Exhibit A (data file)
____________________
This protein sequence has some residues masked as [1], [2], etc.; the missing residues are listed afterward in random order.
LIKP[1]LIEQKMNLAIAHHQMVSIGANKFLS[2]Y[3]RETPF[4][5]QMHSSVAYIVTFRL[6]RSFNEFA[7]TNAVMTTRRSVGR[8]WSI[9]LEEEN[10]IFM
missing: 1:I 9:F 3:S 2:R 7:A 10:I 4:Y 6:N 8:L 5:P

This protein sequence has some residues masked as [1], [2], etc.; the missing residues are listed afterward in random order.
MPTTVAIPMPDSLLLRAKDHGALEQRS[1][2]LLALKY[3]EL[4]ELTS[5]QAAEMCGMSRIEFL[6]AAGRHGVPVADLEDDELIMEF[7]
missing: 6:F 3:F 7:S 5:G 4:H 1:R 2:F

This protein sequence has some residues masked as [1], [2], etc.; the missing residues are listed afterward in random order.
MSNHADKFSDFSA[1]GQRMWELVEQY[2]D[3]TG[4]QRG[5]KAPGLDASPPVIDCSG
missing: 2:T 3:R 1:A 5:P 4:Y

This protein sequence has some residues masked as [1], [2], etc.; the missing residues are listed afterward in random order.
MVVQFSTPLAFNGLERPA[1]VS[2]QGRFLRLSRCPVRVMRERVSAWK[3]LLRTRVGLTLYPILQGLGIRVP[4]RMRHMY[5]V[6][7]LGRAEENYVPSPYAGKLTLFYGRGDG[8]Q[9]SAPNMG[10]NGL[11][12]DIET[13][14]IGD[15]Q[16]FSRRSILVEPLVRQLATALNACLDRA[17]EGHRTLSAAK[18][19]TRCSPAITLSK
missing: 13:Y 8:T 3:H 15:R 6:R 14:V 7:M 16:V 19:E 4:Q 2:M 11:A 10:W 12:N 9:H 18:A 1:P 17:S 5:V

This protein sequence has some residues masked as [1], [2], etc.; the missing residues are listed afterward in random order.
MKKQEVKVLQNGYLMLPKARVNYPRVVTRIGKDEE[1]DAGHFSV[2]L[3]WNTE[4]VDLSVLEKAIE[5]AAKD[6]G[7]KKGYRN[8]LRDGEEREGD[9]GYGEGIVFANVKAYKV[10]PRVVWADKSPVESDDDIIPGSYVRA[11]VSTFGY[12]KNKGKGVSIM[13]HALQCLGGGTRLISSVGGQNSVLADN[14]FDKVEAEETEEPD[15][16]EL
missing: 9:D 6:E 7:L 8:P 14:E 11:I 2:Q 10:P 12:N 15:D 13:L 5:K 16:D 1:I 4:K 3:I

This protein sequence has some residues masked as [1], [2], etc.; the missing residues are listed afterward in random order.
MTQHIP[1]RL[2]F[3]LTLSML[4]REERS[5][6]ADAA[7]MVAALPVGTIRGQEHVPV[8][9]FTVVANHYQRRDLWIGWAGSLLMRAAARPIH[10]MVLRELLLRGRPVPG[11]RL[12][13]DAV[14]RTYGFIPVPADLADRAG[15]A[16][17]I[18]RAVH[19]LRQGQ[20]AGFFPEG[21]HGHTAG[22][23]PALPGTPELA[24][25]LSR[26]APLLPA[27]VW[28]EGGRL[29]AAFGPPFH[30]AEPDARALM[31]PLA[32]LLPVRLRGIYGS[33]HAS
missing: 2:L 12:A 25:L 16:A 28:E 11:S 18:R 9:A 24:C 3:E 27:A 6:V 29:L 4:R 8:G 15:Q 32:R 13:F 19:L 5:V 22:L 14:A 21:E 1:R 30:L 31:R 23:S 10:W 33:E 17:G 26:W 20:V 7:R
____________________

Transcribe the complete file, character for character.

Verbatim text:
This protein sequence has some residues masked as [1], [2], etc.; the missing residues are listed afterward in random order.
LIKP[1]LIEQKMNLAIAHHQMVSIGANKFLS[2]Y[3]RETPF[4][5]QMHSSVAYIVTFRL[6]RSFNEFA[7]TNAVMTTRRSVGR[8]WSI[9]LEEEN[10]IFM
missing: 1:I 9:F 3:S 2:R 7:A 10:I 4:Y 6:N 8:L 5:P

This protein sequence has some residues masked as [1], [2], etc.; the missing residues are listed afterward in random order.
MPTTVAIPMPDSLLLRAKDHGALEQRS[1][2]LLALKY[3]EL[4]ELTS[5]QAAEMCGMSRIEFL[6]AAGRHGVPVADLEDDELIMEF[7]
missing: 6:F 3:F 7:S 5:G 4:H 1:R 2:F

This protein sequence has some residues masked as [1], [2], etc.; the missing residues are listed afterward in random order.
MSNHADKFSDFSA[1]GQRMWELVEQY[2]D[3]TG[4]QRG[5]KAPGLDASPPVIDCSG
missing: 2:T 3:R 1:A 5:P 4:Y

This protein sequence has some residues masked as [1], [2], etc.; the missing residues are listed afterward in random order.
MVVQFSTPLAFNGLERPA[1]VS[2]QGRFLRLSRCPVRVMRERVSAWK[3]LLRTRVGLTLYPILQGLGIRVP[4]RMRHMY[5]V[6][7]LGRAEENYVPSPYAGKLTLFYGRGDG[8]Q[9]SAPNMG[10]NGL[11][12]DIET[13][14]IGD[15]Q[16]FSRRSILVEPLVRQLATALNACLDRA[17]EGHRTLSAAK[18][19]TRCSPAITLSK
missing: 13:Y 8:T 3:H 15:R 6:R 14:V 7:M 16:V 19:E 4:Q 2:M 11:A 10:W 12:N 9:H 18:A 1:P 17:S 5:V

This protein sequence has some residues masked as [1], [2], etc.; the missing residues are listed afterward in random order.
MKKQEVKVLQNGYLMLPKARVNYPRVVTRIGKDEE[1]DAGHFSV[2]L[3]WNTE[4]VDLSVLEKAIE[5]AAKD[6]G[7]KKGYRN[8]LRDGEEREGD[9]GYGEGIVFANVKAYKV[10]PRVVWADKSPVESDDDIIPGSYVRA[11]VSTFGY[12]KNKGKGVSIM[13]HALQCLGGGTRLISSVGGQNSVLADN[14]FDKVEAEETEEPD[15][16]EL
missing: 9:D 6:E 7:L 8:P 14:E 11:I 2:Q 10:P 12:N 15:D 13:L 5:K 16:D 1:I 4:K 3:I

This protein sequence has some residues masked as [1], [2], etc.; the missing residues are listed afterward in random order.
MTQHIP[1]RL[2]F[3]LTLSML[4]REERS[5][6]ADAA[7]MVAALPVGTIRGQEHVPV[8][9]FTVVANHYQRRDLWIGWAGSLLMRAAARPIH[10]MVLRELLLRGRPVPG[11]RL[12][13]DAV[14]RTYGFIPVPADLADRAG[15]A[16][17]I[18]RAVH[19]LRQGQ[20]AGFFPEG[21]HGHTAG[22][23]PALPGTPELA[24][25]LSR[26]APLLPA[27]VW[28]EGGRL[29]AAFGPPFH[30]AEPDARALM[31]PLA[32]LLPVRLRGIYGS[33]HAS
missing: 2:L 12:A 25:L 16:A 28:E 11:S 18:R 9:A 24:C 3:E 27:A 6:V 29:L 4:R 8:G 15:Q 32:R 13:F 19:L 5:V 22:L 14:A 21:E 1:R 30:L 31:R 23:S 10:W 33:E 17:G 26:W 20:V 7:R